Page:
A stroller is a must-have for you and your family when you have an infant. With a stroller, it will be easy for you to go out with your little one and have some quality time as a family.
Strollers are great accessories to carry with you when going shopping, jogging, traveling, or just walking around with your baby.
Our extensive experience with strollers shows that you will have to do some proper care and maintenance routine on your stroller for it to last its expected lifespan or even outlive it. There are several parts of the stroller that require often replacement, fixing, and servicing.
Experts suggest that the braking system is one of the major parts that require routine servicing, which is the case with the adjustable recline seats. The canopy might require some easy adjustments, and the baby trays could require some often replacements because they are prone to damages. The same applies to the cup holders.
However, there is one section of the stroller that requires more than just routine maintenance and replacement: the tires. The tires are undoubtedly the most delicate part of a stroller, whichever the type. The stroller tires require an ideal and well-planned inflation routine. The outer tires also require replacement, which depends on the wear and tear pattern.
The inner tires might require replacement or fix in case of a flat, wear and tear, or a burst.
We will take you through the two main issues to expect as far as your stroller wheels are concerned, and how to deal with each:
Replacement of the Inner Tube
Step One: Get the Proper Tools
The first thing that you should do if you own a stroller is to have all the essential rules: it is a cardinal rule. First, ensure that you have a replacement tube, tire pump, two flat edges/head tool most preferably two medium sized head screws, and a safety glass.
Furthermore, you should have a puncture repair kit, a water basin, and a dependable source of water.
Step Two: Remove the Wheel
Once you are done with all the preparations, it is best that you begin by removing the stroller’s wheel. First disengage the parking brakes, which are usually on the stroller’s bottom part.
Once you disengage the parking brake you will be able to open the quick release lever and eventually pull the rear wheels out. In a situation where your stroller has a retention button, open the quick release button and press the retention button while at the same time removing the stroller’s rear wheels.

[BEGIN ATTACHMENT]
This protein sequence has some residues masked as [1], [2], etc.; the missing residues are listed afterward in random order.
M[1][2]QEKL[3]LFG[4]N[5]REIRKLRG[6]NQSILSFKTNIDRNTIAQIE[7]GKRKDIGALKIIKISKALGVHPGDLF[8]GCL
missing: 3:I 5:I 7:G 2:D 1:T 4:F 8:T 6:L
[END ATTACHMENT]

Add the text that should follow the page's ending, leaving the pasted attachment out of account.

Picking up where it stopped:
To remove the front tire, begin by locking the swiveling wheel (if your stroller has one) and then open the quick release lever. Unthread the adjusting nut, which is on the opposite end of the quick release lever and then remove the wheels.
Step Three: Remove the Inner Tube:
- Once you are done with steps one and two, it will be easy for you to remove the tube. Begin by removing the cap that is fit on the inner side of the tube valve stem. Place this aside in a safe location, most preferably inside your toolbox.
- Proceed to deflate the inner tube. This step is achieved by firmly pressing down on the pin that is placed at the center of the valve. Use a flat head tool in this case and ensure that you completely deflate the tube.
- Once you are done with this step, slide the end of the flat edge tool into the small space between the wheel and the tire. Always begin from the side of the wheel edge, but opposite the valve stem.
- Slowly push out and gently separate your stroller’s tire from the wheel, and push it out slowly. You can gain the ideal stabilization by stepping on the wheel axle. Continuously pry against the wheel’s rim using the flat head tools until it finally gives way.
- Insert the second flat head screw close to the first one, maintaining a distance of about four inches between then and repeat the process. Keep doing this until the tire and the wheel separate.
- Finally, separate the two using your hands and pull out the inner tube of the stroller. Be very careful in this step because you might easily cause more damages. Now that your inner tube is out, you can fix in a new one.
Fixing a Puncture
Step One: Inspecting the Tires
- It is advisable, to begin with the interior of the outer tire when checking for a puncture. Be on the lookout for objects that could cause punctures to the inner tube. Remove any foreign object noted including rubber fallings.
- Use a pump to the air fill the removed inner tube. Fill the kitchen sink or a side basin with water and use it to cover the inner tube. Squeeze the inflated inner tube into the filled basin and squeeze it under the water.
- Move the inner tube round to ensure the complete immersion of every area into the water. Be on the lookout for air bubbles as these are an indication of a puncture.
Use a pen/marker to mark all the punctured areas.
- Once you are done with the testing, dry the inner tube and get your repair kit. The best repair kit should contain a metal scuffer, tire levers, and glue-less patches.
Step Two: Fixing the Puncture
- Take out the metal scuffer and cover the entire area surrounding the puncture. Ensure that the area is well scuffed and completely dry. Add the patch sticker and stick it tightly on the spot. Use a scraper to guarantee that it sticks firmly.
- Once done with this step, the puncture should no longer exist.
- Re-inflate the tire and repeat step one to ensure that there are no more air leaks.
- Finally, fix the tire back to the stroller’s wheel.
Step Three: Re-install the Wheel on the Stroller
Once you achieve proper inflation of the stroller wheels, it is best that you get it back to the stroller immediately. Ensure the engagement of the quick release lever once you finish fixing the rear wheel.
It is important that you get the advice of qualified professionals when it comes to the maintenance and servicing needs of your stroller. The proper people will offer you the best advice and tips that will guide you especially when it comes to tire replacement.